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Ramaphosa has made no case for dismissing Section 89 report, says ATM leader in ConCourt affidavit

Ramaphosa has made no case for dismissing Section 89 report, says ATM leader in ConCourt affidavit
From left: African Transformation Movement leader Vuyolwethu Zungula. (Photo: Twitter / @ZungulaVuyo) | President Cyril Ramaphosa. (Photo: Leon Neal / Getty Images)

African Transformation Movement leader Vuyo Zungula has filed papers to oppose President Cyril Ramaphosa’s petition to the Constitutional Court to declare the Section 89 Phala Phala report as unlawful and to set it aside.

African Transformation Movement (ATM) leader Vuyo Zungula has argued that President Cyril Ramaphosa’s case in the Constitutional Court to have the Section 89 Phala Phala report declared unlawful and set aside should be dismissed. His requests are without merit and Ramaphosa should first have approached lower courts as the matter had not been subject to judicial scrutiny by other courts, said Zungula.  

In court papers filed on Monday, Zungula argues that the President’s application does not engage the exclusive jurisdiction of the Constitutional Court. He goes on to say the President contends that the application concerns his conduct and whether he failed to fulfil a constitutional obligation.

According to the papers, Ramaphosa “also contends that the application concerns whether Parliament has failed to fulfil a constitutional obligation. This, he argues, triggers the application of section 167(4)(e) of the Constitution, and this Court’s exclusive jurisdiction power to hear the application.

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“But this application is not about whether the President or Parliament failed to fulfil a constitutional obligation. Instead, it is about whether the report of the Independent Panel is capable of being reviewed and set aside, and if it is, whether it falls to be reviewed and set aside.”

Zungula said the work of the Independent Panel was not the work of Parliament. He argued that the report by the Independent Panel was not reviewable because such reports were merely recommendations and not final decisions capable of creating direct consequences.  

“The relief sought by the President in this application impedes Parliament [from] exercising its constitutional functions. The President asks this Court to set aside a report before Parliament has had an opportunity to consider, deliberate and vote on whether the report should be accepted or rejected. This self-evidently undermines the work of Parliament, and in turn, the separation of powers.”  

ANC Treasurer-General Paul Mashatile has already told the media that the party’s National Executive Committee (NEC) had taken a unanimous decision to back Ramaphosa in his bid to avoid impeachment. This means the party will vote against the adoption of the report in Parliament.

Report ‘quoted out of context’  

Zungula also said Ramaphosa had sought to impugn the Independent Panel’s report by selectively quoting portions of the report out of context, and disregarding important considerations and analysis set out in the report.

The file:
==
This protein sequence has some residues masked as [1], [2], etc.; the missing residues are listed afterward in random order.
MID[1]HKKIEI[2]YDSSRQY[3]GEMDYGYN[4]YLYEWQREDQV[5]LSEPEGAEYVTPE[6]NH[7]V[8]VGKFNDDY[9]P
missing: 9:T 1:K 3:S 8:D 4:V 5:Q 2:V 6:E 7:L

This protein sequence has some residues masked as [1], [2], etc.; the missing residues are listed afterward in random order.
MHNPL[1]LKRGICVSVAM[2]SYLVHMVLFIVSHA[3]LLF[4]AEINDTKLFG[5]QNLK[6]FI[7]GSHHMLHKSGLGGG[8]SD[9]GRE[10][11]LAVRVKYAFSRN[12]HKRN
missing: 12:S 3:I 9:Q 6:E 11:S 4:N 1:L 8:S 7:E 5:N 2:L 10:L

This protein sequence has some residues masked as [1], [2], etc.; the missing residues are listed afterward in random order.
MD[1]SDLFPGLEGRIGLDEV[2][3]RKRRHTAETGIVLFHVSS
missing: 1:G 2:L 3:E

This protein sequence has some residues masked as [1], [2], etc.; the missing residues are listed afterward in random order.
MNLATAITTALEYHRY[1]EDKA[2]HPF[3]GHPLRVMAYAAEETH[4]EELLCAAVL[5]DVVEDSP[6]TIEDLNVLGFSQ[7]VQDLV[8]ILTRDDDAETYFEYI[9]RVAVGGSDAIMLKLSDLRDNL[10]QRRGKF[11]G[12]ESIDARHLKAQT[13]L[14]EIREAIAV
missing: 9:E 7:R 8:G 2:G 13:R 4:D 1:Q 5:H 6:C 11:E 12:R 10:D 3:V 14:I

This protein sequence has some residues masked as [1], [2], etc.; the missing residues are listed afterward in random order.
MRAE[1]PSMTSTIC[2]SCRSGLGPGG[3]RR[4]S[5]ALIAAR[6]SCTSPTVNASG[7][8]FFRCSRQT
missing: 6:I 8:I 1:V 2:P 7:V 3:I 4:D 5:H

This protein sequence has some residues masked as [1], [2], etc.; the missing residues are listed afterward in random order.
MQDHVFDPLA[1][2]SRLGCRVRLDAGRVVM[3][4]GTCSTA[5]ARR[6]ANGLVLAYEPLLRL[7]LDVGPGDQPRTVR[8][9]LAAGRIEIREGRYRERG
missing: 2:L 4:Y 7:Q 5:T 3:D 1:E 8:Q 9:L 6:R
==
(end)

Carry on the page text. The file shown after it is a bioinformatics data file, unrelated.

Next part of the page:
He said claiming that the panel “made conclusions, based on hearsay statements, without regard to the law”, was not a fair representation of how the Independent Panel had considered the information before it.

“The Panel expressly recognised that the hearsay evidence of both the President and Mr [Arthur] Fraser ought to be treated with caution. The Panel analysed the information before it, having regard to the inherent probabilities and the inconsistencies in the evidence of the President. It did not blindly adopt the hearsay evidence of either Mr Fraser or the President.”

Panel ‘did not ignore evidence’

In his application, Ramaphosa also contends that the panel ignored essential evidence and somehow discounted Major-General Wally Rhoode’s own sworn statements against Fraser’s allegations. 

Zungula said the panel had considered Rhoode’s version.  

“This is apparent from paragraphs 152-170 of the report. General Rhoode himself admitted that (a) he travelled to Namibia with Mr Chauke on 25 June 2020; (b) they drove to ‘No Man’s Land’ and waited for the Namibian Police to meet them there; (c) they were picked up in a helicopter and arrived in Windhoek on the evening of 25 June 2020; and (d) they met with the President of Namibia that evening.”

He said the panel had considered these facts and regarded Rhoode’s explanation as to why he was in Namibia as improbable.

“The President contends that Mr Fraser’s allegations are ‘something from a movie’, yet it was General Rhoode’s own version that he was in Namibia; that, for some reason, he waited for the Namibian authorities in ‘No Man’s Land’ and that he travelled with Mr [Bejani] Chauke to meet the President of Namibia on the evening of 25 June 2020.

“The Panel did not regard General Rhoode’s explanation regarding why he was in Namibia as satisfactory.”

Closing his response, Zungula said he denied that the report was reviewable or that there was any basis to review and set aside the report.

“As I have demonstrated above, the President has not made out a case to demonstrate that the Panel prepared the report in an irrational manner.  This application is not about the conduct of Parliament or the President. It, therefore, does not fall within section 167(4)(e) of the Constitution.” DM


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